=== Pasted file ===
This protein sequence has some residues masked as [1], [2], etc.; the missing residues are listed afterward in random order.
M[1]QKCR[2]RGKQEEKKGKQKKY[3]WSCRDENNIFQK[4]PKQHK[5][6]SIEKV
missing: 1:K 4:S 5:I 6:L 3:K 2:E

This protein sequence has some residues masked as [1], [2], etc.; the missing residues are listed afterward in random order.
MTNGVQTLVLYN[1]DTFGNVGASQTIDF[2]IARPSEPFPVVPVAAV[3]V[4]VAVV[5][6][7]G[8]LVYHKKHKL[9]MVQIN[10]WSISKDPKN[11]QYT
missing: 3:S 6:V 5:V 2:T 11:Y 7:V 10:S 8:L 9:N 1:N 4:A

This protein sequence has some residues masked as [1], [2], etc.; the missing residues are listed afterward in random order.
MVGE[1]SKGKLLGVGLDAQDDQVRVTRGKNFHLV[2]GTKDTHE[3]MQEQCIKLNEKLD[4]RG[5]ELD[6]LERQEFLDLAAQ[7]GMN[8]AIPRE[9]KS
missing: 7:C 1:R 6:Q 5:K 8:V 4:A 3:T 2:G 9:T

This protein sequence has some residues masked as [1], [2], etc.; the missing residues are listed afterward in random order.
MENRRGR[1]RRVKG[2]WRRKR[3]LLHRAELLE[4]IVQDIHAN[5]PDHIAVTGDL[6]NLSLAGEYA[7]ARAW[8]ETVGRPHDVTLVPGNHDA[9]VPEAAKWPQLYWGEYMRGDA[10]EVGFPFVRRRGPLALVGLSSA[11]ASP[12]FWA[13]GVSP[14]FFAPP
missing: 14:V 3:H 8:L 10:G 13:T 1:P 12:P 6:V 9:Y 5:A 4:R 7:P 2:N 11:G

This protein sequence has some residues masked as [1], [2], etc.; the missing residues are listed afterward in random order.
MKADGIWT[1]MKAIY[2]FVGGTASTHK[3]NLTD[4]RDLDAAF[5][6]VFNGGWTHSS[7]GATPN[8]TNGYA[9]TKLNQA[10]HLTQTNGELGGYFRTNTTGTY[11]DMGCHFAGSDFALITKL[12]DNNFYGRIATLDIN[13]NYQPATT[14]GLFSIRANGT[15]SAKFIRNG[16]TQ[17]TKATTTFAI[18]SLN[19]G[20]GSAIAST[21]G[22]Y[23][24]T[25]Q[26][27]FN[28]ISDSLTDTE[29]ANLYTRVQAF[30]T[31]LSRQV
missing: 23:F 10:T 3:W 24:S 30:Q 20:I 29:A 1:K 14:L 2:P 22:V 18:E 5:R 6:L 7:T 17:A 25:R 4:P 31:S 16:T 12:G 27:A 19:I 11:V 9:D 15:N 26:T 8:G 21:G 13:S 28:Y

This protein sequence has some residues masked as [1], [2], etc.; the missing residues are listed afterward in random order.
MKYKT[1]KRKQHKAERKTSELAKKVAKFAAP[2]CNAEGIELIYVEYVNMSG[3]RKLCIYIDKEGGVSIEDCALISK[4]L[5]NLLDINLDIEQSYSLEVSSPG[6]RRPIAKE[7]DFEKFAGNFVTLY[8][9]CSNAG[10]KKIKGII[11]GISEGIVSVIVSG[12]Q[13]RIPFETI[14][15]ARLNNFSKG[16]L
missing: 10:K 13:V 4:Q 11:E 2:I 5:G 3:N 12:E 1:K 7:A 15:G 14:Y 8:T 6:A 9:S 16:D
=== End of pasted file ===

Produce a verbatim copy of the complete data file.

This protein sequence has some residues masked as [1], [2], etc.; the missing residues are listed afterward in random order.
M[1]QKCR[2]RGKQEEKKGKQKKY[3]WSCRDENNIFQK[4]PKQHK[5][6]SIEKV
missing: 1:K 4:S 5:I 6:L 3:K 2:E

This protein sequence has some residues masked as [1], [2], etc.; the missing residues are listed afterward in random order.
MTNGVQTLVLYN[1]DTFGNVGASQTIDF[2]IARPSEPFPVVPVAAV[3]V[4]VAVV[5][6][7]G[8]LVYHKKHKL[9]MVQIN[10]WSISKDPKN[11]QYT
missing: 3:S 6:V 5:V 2:T 11:Y 7:V 10:S 8:L 9:N 1:N 4:A

This protein sequence has some residues masked as [1], [2], etc.; the missing residues are listed afterward in random order.
MVGE[1]SKGKLLGVGLDAQDDQVRVTRGKNFHLV[2]GTKDTHE[3]MQEQCIKLNEKLD[4]RG[5]ELD[6]LERQEFLDLAAQ[7]GMN[8]AIPRE[9]KS
missing: 7:C 1:R 6:Q 5:K 8:V 4:A 3:T 2:G 9:T

This protein sequence has some residues masked as [1], [2], etc.; the missing residues are listed afterward in random order.
MENRRGR[1]RRVKG[2]WRRKR[3]LLHRAELLE[4]IVQDIHAN[5]PDHIAVTGDL[6]NLSLAGEYA[7]ARAW[8]ETVGRPHDVTLVPGNHDA[9]VPEAAKWPQLYWGEYMRGDA[10]EVGFPFVRRRGPLALVGLSSA[11]ASP[12]FWA[13]GVSP[14]FFAPP
missing: 14:V 3:H 8:L 10:G 13:T 1:P 12:P 6:V 9:Y 5:A 4:R 7:P 2:N 11:G

This protein sequence has some residues masked as [1], [2], etc.; the missing residues are listed afterward in random order.
MKADGIWT[1]MKAIY[2]FVGGTASTHK[3]NLTD[4]RDLDAAF[5][6]VFNGGWTHSS[7]GATPN[8]TNGYA[9]TKLNQA[10]HLTQTNGELGGYFRTNTTGTY[11]DMGCHFAGSDFALITKL[12]DNNFYGRIATLDIN[13]NYQPATT[14]GLFSIRANGT[15]SAKFIRNG[16]TQ[17]TKATTTFAI[18]SLN[19]G[20]GSAIAST[21]G[22]Y[23][24]T[25]Q[26][27]FN[28]ISDSLTDTE[29]ANLYTRVQAF[30]T[31]LSRQV
missing: 23:F 10:T 3:W 24:S 30:Q 20:I 29:A 1:K 14:L 2:P 22:V 18:E 5:R 6:L 7:T 17:A 25:R 4:P 31:S 16:T 12:G 27:A 19:I 11:V 9:D 15:N 26:T 8:G 21:G 13:S 28:Y

This protein sequence has some residues masked as [1], [2], etc.; the missing residues are listed afterward in random order.
MKYKT[1]KRKQHKAERKTSELAKKVAKFAAP[2]CNAEGIELIYVEYVNMSG[3]RKLCIYIDKEGGVSIEDCALISK[4]L[5]NLLDINLDIEQSYSLEVSSPG[6]RRPIAKE[7]DFEKFAGNFVTLY[8][9]CSNAG[10]KKIKGII[11]GISEGIVSVIVSG[12]Q[13]RIPFETI[14][15]ARLNNFSKG[16]L
missing: 10:K 13:V 4:Q 11:E 2:I 5:G 3:N 12:E 1:K 7:A 15:G 14:Y 8:T 6:A 9:S 16:D